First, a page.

MoonHunter Sayeth 20180523


Game Guru-Thread Shepherd
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Science, Memory, and Goals. Oh My
Achieve your goal with Science! i.e. If you write it down, you can do it.

We have all heard the old chestnut, "If you want to achieve a goal, write it down." Now, there is new science that backs it up.

Now, if you have been reading my blog for a while, you will know that 3x5 cards are useful gaming tools. (If you haven't, go read it all now.) The real magic of the 3x5 card is using it as a flash card to easily memorize information. This is a great tool for learning and gaming.

Still, GMs, like many Creatives, need to create material. That material often has to "be done" by a certain time to be useful. Thus, a GM can have deadlines. But it is often hard to meet deadlines, as your experiences at school and work have given you. Part of it is just the time. Part of it is the motivation. Part of it is simple focus on the project. The 3x5 cards or other notes are tools to help, as it seems writing down a detailed description of your goal helps you achieve your goal.

A neuroscientist, one Mark Murphy, found that both men and women need to do a much better job of writing down their goals. Study participants were asked to rate the question “My goal is so vividly described in written form (including pictures, photos, drawings, etc.) that I could literally show it to other people and they would know exactly what I’m trying to achieve.” Sadly, very few people did, and in correlation very few achieved their goal.

Vividly describing your goals in written form is strongly associated with goal success. People who very vividly describe or picture their goals are anywhere from 1.2 to 1.4 times more likely to successfully accomplish their goals than people who don’t. That’s a pretty big difference in goal achievement just from writing your goals on a piece of paper.

Why does writing your goals help? It seem like a lot of extra work to write something down when you can just as easily store it in your brain.

Study after study shows people will remember things better when they write them down. Science is beginning to understand why.

Writing things down causes three things to happen.

External storage is easy to explain: you’re storing the information contained in your goal in a location (e.g. a piece of paper) that is very easy to access and review at any time. (Flash Card Effect) You put the reminder somewhere you It doesn’t take a genius to know someone will remember something much better if they are staring at a visual cue every single day.

But there’s another deeper phenomenon happening: encoding. This is the innovative science part. Encoding is the biological process by which the things perceived travel to the brain’s hippocampus where they’re analyzed. From there, decisions are made about what gets stored in our long-term memory and, in turn, what gets discarded. Writing improves that encoding process. In other words, when you write it down it has a much greater chance of being remembered.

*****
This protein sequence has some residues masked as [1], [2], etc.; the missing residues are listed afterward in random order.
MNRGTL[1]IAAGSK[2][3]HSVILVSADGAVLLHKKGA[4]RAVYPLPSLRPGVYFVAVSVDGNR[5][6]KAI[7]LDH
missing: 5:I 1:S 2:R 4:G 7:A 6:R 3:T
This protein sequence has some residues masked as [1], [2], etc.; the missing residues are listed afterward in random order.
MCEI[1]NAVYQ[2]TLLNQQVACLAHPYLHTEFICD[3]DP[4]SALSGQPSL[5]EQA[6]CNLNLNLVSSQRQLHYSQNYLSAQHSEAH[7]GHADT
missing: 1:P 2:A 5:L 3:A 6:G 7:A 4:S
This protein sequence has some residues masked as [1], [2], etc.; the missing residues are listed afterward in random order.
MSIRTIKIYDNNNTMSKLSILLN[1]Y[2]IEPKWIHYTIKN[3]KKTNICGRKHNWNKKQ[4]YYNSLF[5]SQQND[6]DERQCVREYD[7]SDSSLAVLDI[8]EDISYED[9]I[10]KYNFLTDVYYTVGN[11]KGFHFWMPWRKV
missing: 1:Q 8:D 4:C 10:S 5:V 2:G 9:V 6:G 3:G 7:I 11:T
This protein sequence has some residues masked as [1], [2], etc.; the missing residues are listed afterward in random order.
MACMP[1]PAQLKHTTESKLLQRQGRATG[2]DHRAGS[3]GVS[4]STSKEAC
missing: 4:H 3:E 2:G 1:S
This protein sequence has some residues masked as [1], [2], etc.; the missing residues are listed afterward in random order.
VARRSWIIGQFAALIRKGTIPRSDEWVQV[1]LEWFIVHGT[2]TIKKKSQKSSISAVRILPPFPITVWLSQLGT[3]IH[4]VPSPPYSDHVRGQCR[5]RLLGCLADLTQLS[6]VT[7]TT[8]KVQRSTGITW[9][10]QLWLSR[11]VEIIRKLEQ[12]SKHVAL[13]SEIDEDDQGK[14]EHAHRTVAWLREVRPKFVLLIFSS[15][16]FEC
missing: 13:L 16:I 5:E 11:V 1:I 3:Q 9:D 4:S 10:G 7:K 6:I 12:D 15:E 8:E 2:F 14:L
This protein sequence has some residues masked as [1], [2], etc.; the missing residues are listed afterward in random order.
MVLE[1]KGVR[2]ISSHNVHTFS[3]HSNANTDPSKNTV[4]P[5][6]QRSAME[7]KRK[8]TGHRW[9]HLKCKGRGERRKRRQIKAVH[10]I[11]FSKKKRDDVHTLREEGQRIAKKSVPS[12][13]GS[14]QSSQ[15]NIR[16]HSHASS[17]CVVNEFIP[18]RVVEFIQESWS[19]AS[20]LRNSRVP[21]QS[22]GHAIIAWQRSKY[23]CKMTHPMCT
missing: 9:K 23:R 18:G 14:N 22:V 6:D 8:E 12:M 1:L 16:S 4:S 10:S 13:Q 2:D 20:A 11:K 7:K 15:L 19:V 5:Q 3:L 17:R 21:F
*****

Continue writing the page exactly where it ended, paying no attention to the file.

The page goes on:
Add to this "The Generation Effect" (Sounds like a 60s scifi movie... but we move on.) This effect is that individuals demonstrate better memory for material they’ve generated themselves than for material they’ve merely read. Writing something down as you think about it hits the generation effect.

You then have External cues, Encoding, and The Generation Effect all reinforcing your memory. There is more than just memory involved in remember to do your goal.

Writing information down helps you organize your thoughts on what is important and what is not. Think about a classroom setting. The teacher says what's really important (i.e. on the test) and what's not so important (i.e. not on the test)? Studies have found that when people weren’t taking notes in class, they remembered just as many unimportant facts as they did important facts (There is a recipe for a “C”). When people were taking notes, they remembered many more important facts and many fewer unimportant facts (and that is the secret of “A” students). Writing things down does more than just help you remember, it makes the mind more efficient by helping you focus on the truly important things.

Any goal you have should qualify as truly important stuff to you.


Writing Down the Goal helps set it in your mind. The more definition and details you can add to the goal you are writing the better. It makes the goal clearer in your mind. It also provides more triggers. If the goal is well defined and clearly presented -often with step by step instructions- there are more "important details" to remember. The more elements you remember and remember are important, the more likely you are to act upon the goal.

So Write down what you need, when you need it by (if applicable) and how you need to do it. Put it somewhere you can see it. (I like my lock screen or a sticky note on my personal computer... you may find it useful to post it up on the bathroom mirror, where your credit cards are, or some other place.) Putting it up in multiple places can not hurt either.

And then enjoy that satisfying zip when you pull down that note after you compete the goal.


The Neurologist Mark Murphy is the CEO of Leadership IQ and the author of Hiring For Attitude. His article inspired this one.
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